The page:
Are Chicago Drivers at Greater Risk of Car Accidents During Football Season?
Football season has arrived, and fans of the Chicago Bears are enjoying games already. Fans and others alike are, unfortunately, at risk of increased motor vehicle accidents during football season. Car accidents are likely to occur during this time of the year because many football fans get drunk at games- and some drive home after consuming too much alcohol.
Drivers need to be aware of the added risk of car crashes during football season and should explore all possible options for staying safe and trying to reduce the risk of harm.
Chicago Drivers are at Greater Risk of Car Accidents During Football Season
There is no question the data shows Chicago drivers, passengers, pedestrians, and bicycle riders are all at greater risk of getting hurt or killed in a car accident during football season as a result of impaired drivers.
Troubling statistics show the link between drinking and watching football games. ABC News reports one out of every 12 fans who attend a football game at a stadium is going to end up leaving the stadium with a blood alcohol concentration (BAC) exceeding the legal limit. Fans under age 35 are eight times as likely to be drunk when they leave a football stadium. Tailgating fans are the most dangerous of all, with tailgaters 14 times as likely as other football fans to leave football stadiums impaired.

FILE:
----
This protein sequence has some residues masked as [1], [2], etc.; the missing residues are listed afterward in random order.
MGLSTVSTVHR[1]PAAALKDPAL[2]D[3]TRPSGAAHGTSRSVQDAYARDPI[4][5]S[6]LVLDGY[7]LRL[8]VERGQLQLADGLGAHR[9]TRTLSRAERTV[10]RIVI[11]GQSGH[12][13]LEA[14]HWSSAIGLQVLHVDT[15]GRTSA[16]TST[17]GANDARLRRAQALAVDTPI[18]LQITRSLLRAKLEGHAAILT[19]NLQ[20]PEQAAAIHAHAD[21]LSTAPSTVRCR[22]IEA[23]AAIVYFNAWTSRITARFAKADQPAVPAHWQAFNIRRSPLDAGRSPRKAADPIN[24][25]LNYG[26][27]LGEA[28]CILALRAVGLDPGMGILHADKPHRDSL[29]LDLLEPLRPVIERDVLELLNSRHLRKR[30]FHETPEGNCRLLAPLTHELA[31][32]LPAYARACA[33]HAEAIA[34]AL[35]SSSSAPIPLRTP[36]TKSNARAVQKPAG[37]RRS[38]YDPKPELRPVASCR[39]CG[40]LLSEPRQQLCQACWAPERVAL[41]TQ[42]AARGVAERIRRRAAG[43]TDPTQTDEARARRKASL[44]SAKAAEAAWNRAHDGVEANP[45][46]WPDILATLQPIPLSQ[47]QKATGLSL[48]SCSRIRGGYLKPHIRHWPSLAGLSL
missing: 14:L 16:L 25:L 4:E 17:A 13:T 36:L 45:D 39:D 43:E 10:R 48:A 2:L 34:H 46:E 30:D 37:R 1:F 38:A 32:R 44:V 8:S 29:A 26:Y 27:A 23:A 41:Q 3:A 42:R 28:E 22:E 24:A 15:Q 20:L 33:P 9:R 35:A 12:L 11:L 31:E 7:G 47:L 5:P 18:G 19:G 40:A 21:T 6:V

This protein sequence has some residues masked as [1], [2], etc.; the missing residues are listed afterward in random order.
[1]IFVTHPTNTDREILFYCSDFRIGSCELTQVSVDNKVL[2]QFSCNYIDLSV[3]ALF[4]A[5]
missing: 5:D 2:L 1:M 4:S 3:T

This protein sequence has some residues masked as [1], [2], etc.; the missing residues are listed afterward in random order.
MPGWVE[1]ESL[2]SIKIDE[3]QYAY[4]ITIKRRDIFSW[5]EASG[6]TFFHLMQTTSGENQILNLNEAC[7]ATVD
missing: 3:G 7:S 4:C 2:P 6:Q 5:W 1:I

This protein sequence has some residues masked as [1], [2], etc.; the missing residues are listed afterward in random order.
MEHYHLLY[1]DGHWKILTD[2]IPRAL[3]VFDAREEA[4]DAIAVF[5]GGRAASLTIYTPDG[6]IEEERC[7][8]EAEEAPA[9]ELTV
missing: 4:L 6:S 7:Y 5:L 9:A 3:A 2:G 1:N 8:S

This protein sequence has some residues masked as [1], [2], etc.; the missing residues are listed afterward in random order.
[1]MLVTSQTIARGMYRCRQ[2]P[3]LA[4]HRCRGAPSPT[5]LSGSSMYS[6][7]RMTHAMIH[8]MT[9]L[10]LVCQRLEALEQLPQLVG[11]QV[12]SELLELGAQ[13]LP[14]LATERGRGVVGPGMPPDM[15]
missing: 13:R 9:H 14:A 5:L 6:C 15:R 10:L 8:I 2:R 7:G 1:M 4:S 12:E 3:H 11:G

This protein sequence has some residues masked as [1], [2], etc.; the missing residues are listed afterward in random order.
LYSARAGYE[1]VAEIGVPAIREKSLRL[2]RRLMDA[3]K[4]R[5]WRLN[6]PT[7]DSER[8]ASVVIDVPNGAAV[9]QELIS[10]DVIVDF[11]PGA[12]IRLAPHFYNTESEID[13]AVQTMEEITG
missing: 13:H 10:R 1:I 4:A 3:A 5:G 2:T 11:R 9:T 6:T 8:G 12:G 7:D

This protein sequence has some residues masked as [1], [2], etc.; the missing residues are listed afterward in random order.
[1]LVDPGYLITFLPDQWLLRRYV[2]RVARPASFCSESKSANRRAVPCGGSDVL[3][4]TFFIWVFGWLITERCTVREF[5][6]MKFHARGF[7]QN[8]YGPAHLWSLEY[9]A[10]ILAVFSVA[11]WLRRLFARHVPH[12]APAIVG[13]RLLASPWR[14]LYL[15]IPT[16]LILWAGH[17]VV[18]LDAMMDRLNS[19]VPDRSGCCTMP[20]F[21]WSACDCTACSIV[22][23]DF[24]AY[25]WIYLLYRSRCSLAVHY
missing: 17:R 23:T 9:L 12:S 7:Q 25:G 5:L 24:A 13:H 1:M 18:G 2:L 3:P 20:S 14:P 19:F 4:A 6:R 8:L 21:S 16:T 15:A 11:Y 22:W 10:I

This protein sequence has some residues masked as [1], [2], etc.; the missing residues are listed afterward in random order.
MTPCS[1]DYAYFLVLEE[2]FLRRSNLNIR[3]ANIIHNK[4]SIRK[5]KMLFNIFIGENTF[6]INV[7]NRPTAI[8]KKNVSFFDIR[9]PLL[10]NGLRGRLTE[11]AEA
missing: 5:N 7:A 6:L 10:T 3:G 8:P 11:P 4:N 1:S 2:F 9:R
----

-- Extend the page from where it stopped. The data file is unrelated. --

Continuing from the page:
The connection between drinking and watching football is not limited only to stadiums either. One state's Department of Transportation reported on increased alcohol use during football season, indicating football game days are among the heaviest days of the year for consumption of alcoholic beverages.
Of fans who drink, 45 percent said they consume three or more alcoholic beverages when they watch football games. Football game days were also found to be associated with a 13 percent increase in arrests for impaired driving.
Super Bowl Sunday is an especially dangerous day, with Mothers Against Drunk Driving reporting 43 percent of fatal car accidents on Super Bowl Sunday are caused by drivers who are impaired by alcoholic beverages. On other days of the year, only 31 percent of car accidents are caused by drivers who are drunk.
Fans who attend football games should make sure they do not contribute to the problem of DWIs leading to increased car accident risks during football season. Fans should make sure they do not consume alcoholic beverages if they are going to be driving home, and should have a plan to line up a designated driver before they even have one drink.
Other motorists on the roads also need to know they face greater risks when out on football game days, especially if they are driving near a stadium. If you are out and you see someone who appears to be impaired, you should report the license plate number and as much information as you can to the police.
If drivers stop drinking and driving during football games, many lives could be saved each year. Every motorist should do his part during football season.